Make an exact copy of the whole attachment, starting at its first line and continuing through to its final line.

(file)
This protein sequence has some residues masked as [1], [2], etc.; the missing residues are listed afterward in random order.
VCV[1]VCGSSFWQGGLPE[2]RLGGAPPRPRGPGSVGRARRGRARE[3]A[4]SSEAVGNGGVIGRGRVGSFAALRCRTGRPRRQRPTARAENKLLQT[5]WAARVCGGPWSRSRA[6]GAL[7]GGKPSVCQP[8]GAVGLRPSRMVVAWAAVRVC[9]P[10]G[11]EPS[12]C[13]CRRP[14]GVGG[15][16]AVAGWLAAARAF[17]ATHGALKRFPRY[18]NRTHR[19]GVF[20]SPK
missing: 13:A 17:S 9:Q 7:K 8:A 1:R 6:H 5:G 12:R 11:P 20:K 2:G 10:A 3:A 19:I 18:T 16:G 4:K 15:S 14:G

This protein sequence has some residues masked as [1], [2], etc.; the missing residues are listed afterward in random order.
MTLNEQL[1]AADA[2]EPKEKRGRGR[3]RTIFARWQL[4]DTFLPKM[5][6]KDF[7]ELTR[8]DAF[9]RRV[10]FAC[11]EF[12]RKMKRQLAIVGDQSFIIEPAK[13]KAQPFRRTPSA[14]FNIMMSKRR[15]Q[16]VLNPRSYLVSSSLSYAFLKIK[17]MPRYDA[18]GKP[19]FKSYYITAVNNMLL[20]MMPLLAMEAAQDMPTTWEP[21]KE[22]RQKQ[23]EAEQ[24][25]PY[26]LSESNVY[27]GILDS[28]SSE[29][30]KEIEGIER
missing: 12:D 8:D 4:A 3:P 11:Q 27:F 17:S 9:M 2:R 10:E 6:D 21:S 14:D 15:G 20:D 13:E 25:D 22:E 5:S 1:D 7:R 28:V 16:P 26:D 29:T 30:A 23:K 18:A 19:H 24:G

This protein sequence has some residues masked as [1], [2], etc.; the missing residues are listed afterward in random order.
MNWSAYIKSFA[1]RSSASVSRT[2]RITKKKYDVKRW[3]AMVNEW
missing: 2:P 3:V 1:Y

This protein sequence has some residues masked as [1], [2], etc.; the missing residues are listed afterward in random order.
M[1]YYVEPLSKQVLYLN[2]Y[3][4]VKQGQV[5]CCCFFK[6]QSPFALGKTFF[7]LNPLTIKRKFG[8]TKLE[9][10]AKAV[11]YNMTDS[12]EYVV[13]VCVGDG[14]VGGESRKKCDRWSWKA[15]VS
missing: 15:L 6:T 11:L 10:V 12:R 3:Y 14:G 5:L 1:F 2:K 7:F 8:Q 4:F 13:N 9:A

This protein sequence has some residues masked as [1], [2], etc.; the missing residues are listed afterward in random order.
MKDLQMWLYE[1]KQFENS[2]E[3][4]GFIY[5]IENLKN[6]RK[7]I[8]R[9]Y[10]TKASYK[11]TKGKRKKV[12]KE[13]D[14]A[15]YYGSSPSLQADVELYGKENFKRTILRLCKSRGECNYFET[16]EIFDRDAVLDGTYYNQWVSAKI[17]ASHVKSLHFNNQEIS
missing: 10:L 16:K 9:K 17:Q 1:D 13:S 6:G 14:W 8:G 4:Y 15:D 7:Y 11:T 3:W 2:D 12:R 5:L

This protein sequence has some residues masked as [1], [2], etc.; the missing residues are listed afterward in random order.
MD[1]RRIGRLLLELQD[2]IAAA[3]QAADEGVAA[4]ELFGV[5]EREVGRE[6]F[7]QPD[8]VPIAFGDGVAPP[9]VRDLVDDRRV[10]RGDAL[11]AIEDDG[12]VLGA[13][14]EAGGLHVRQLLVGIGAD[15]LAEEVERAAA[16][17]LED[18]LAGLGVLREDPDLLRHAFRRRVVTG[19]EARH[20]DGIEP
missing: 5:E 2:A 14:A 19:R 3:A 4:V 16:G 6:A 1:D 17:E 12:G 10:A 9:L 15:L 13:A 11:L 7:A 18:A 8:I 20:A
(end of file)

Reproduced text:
This protein sequence has some residues masked as [1], [2], etc.; the missing residues are listed afterward in random order.
VCV[1]VCGSSFWQGGLPE[2]RLGGAPPRPRGPGSVGRARRGRARE[3]A[4]SSEAVGNGGVIGRGRVGSFAALRCRTGRPRRQRPTARAENKLLQT[5]WAARVCGGPWSRSRA[6]GAL[7]GGKPSVCQP[8]GAVGLRPSRMVVAWAAVRVC[9]P[10]G[11]EPS[12]C[13]CRRP[14]GVGG[15][16]AVAGWLAAARAF[17]ATHGALKRFPRY[18]NRTHR[19]GVF[20]SPK
missing: 13:A 17:S 9:Q 7:K 8:A 1:R 6:H 5:G 12:R 11:P 20:K 2:G 10:A 3:A 19:I 18:T 16:G 4:K 15:S 14:G

This protein sequence has some residues masked as [1], [2], etc.; the missing residues are listed afterward in random order.
MTLNEQL[1]AADA[2]EPKEKRGRGR[3]RTIFARWQL[4]DTFLPKM[5][6]KDF[7]ELTR[8]DAF[9]RRV[10]FAC[11]EF[12]RKMKRQLAIVGDQSFIIEPAK[13]KAQPFRRTPSA[14]FNIMMSKRR[15]Q[16]VLNPRSYLVSSSLSYAFLKIK[17]MPRYDA[18]GKP[19]FKSYYITAVNNMLL[20]MMPLLAMEAAQDMPTTWEP[21]KE[22]RQKQ[23]EAEQ[24][25]PY[26]LSESNVY[27]GILDS[28]SSE[29][30]KEIEGIER
missing: 12:D 8:D 4:A 3:P 11:Q 27:F 17:S 9:M 2:R 10:E 6:D 21:S 14:D 15:G 20:D 13:E 25:D 22:E 5:S 1:D 7:R 28:V 16:P 26:D 29:T 30:A 23:K 18:A 19:H 24:G

This protein sequence has some residues masked as [1], [2], etc.; the missing residues are listed afterward in random order.
MNWSAYIKSFA[1]RSSASVSRT[2]RITKKKYDVKRW[3]AMVNEW
missing: 2:P 3:V 1:Y

This protein sequence has some residues masked as [1], [2], etc.; the missing residues are listed afterward in random order.
M[1]YYVEPLSKQVLYLN[2]Y[3][4]VKQGQV[5]CCCFFK[6]QSPFALGKTFF[7]LNPLTIKRKFG[8]TKLE[9][10]AKAV[11]YNMTDS[12]EYVV[13]VCVGDG[14]VGGESRKKCDRWSWKA[15]VS
missing: 15:L 6:T 11:L 10:V 12:R 3:Y 14:G 5:L 1:F 2:K 7:F 8:Q 4:F 13:N 9:A

This protein sequence has some residues masked as [1], [2], etc.; the missing residues are listed afterward in random order.
MKDLQMWLYE[1]KQFENS[2]E[3][4]GFIY[5]IENLKN[6]RK[7]I[8]R[9]Y[10]TKASYK[11]TKGKRKKV[12]KE[13]D[14]A[15]YYGSSPSLQADVELYGKENFKRTILRLCKSRGECNYFET[16]EIFDRDAVLDGTYYNQWVSAKI[17]ASHVKSLHFNNQEIS
missing: 10:L 16:K 9:K 17:Q 1:D 13:S 6:G 14:W 8:G 4:Y 15:D 7:Y 11:T 3:W 2:D 12:R 5:L

This protein sequence has some residues masked as [1], [2], etc.; the missing residues are listed afterward in random order.
MD[1]RRIGRLLLELQD[2]IAAA[3]QAADEGVAA[4]ELFGV[5]EREVGRE[6]F[7]QPD[8]VPIAFGDGVAPP[9]VRDLVDDRRV[10]RGDAL[11]AIEDDG[12]VLGA[13][14]EAGGLHVRQLLVGIGAD[15]LAEEVERAAA[16][17]LED[18]LAGLGVLREDPDLLRHAFRRRVVTG[19]EARH[20]DGIEP
missing: 5:E 2:A 14:A 19:R 3:A 4:V 16:G 6:A 1:D 17:E 12:G 10:A 9:L 15:L 13:A 11:L 7:A 18:A 8:I 20:A